In addition to the Nativities exhibition, other holiday events at Glencairn include:
• Ten Thousand Villages Festival Sale, Noon to 4:30 p.m. Saturdays and Sundays through Dec. 22. Showcasing and sale of handmade gifts from skilled artisans in some 38 countries. Items include hand loomed textiles, pottery, jewelry, baskets, musical instruments, cards, toys and a variety of Nativities. Marketed by Ten Thousand Villages, a nonprofit fair trade organization based in Akron, Pa. Admission: Donations welcome.
• “Christmas in the Castle” guided tours, Mondays through Fridays, 2:30 and 3:30 p.m.; Saturdays and Sundays, 1, 1:30 and 2:30 p.m. through Jan. 5, except Dec. 24 and 25. The 45-minute guided tours explore works of art in the Glencairn Museum collection depicting the Nativity of Jesus Christ, dating from the Middle Ages to the 20th century. Tours also reveal how Christmas was celebrated in the 90-room Romanesque-style castle when it was the private home of the Raymond and Mildred Pitcairn family (1940s to 1970s). Admission: $8; $6 seniors/students with I.D.; half price for members; children age 4 and under free. Reservations strongly recommended; call 267-502-2993.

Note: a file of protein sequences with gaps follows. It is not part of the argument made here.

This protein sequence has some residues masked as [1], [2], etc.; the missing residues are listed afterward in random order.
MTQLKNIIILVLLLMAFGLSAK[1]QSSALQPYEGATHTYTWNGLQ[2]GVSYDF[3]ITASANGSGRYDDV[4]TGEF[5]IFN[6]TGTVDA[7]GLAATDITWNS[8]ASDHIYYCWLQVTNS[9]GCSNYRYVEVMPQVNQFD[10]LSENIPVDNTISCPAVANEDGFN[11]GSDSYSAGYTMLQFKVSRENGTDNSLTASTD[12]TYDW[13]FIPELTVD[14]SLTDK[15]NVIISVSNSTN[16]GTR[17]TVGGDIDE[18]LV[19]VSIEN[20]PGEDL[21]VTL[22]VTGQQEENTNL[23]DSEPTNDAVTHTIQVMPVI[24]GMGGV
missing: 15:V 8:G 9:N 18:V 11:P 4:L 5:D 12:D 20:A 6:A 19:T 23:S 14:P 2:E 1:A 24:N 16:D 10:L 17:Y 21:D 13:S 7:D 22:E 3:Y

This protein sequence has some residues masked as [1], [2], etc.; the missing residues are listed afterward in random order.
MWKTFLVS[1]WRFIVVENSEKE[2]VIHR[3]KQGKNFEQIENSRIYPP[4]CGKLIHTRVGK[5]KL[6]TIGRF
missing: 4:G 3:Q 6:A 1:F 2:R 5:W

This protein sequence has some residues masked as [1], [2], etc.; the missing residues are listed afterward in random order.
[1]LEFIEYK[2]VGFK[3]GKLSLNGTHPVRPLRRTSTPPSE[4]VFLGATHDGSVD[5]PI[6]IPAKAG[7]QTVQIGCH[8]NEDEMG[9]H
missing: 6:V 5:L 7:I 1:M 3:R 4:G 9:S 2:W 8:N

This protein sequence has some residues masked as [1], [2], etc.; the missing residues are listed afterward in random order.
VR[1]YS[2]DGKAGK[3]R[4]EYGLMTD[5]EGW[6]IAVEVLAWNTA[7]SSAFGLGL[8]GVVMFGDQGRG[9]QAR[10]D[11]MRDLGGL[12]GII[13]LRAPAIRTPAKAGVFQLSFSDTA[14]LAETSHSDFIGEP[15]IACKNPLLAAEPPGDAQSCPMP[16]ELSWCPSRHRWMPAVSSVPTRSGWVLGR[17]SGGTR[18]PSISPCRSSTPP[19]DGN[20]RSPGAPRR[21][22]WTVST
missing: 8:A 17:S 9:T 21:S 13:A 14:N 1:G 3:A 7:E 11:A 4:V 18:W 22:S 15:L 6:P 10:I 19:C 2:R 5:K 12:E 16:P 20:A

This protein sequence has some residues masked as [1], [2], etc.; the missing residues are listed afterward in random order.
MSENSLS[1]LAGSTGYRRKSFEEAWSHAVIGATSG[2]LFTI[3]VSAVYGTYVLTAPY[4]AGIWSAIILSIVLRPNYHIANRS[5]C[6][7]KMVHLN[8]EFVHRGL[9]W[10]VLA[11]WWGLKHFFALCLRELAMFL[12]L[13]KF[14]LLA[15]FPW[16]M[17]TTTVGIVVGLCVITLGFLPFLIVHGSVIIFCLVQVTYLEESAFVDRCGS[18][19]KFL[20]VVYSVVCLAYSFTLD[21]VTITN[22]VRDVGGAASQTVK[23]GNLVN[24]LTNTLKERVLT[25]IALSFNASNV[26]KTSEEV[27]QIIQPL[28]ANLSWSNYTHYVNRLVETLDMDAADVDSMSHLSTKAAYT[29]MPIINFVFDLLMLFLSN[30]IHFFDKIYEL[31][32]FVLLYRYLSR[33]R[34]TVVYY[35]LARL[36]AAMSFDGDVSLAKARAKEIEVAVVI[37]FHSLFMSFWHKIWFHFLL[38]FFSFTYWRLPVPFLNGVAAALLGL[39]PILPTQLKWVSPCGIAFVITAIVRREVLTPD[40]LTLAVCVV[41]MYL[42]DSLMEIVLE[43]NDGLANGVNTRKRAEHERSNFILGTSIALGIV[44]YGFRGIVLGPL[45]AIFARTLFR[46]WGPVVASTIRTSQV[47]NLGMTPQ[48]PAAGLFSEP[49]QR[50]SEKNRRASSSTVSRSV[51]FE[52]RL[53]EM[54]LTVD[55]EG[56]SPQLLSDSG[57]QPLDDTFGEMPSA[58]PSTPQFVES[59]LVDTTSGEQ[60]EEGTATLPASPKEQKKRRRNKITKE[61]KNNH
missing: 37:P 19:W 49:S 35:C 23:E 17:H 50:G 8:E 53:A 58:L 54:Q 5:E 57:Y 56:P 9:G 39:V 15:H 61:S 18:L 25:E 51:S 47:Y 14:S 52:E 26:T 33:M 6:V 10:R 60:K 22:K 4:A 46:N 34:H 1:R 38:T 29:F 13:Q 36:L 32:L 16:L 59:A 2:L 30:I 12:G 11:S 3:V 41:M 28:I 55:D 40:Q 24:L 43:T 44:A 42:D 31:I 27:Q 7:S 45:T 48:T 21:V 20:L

• Epiphany Celebration, Jan. 5, noon to 4:30 p.m. Celebrate the date traditionally celebrated as the day the Wise Men visited the Holy Family. Includes “Christmas in the Castle” tour, live holiday music, family activity and light refreshments. Admission: First Floor, free. Guided tours: $8; $6 seniors/students with I.D.; members and children age 4 and under free. $20 family rate (up to age 4 individuals in one household; half price for additional guests). Trips to Glencairn’s nine-story tower: $5; $10 for three people.
For additional information about Glencairn, its exhibits and holiday events, visit www.glencairnmuseum.com or call 267-502-2600.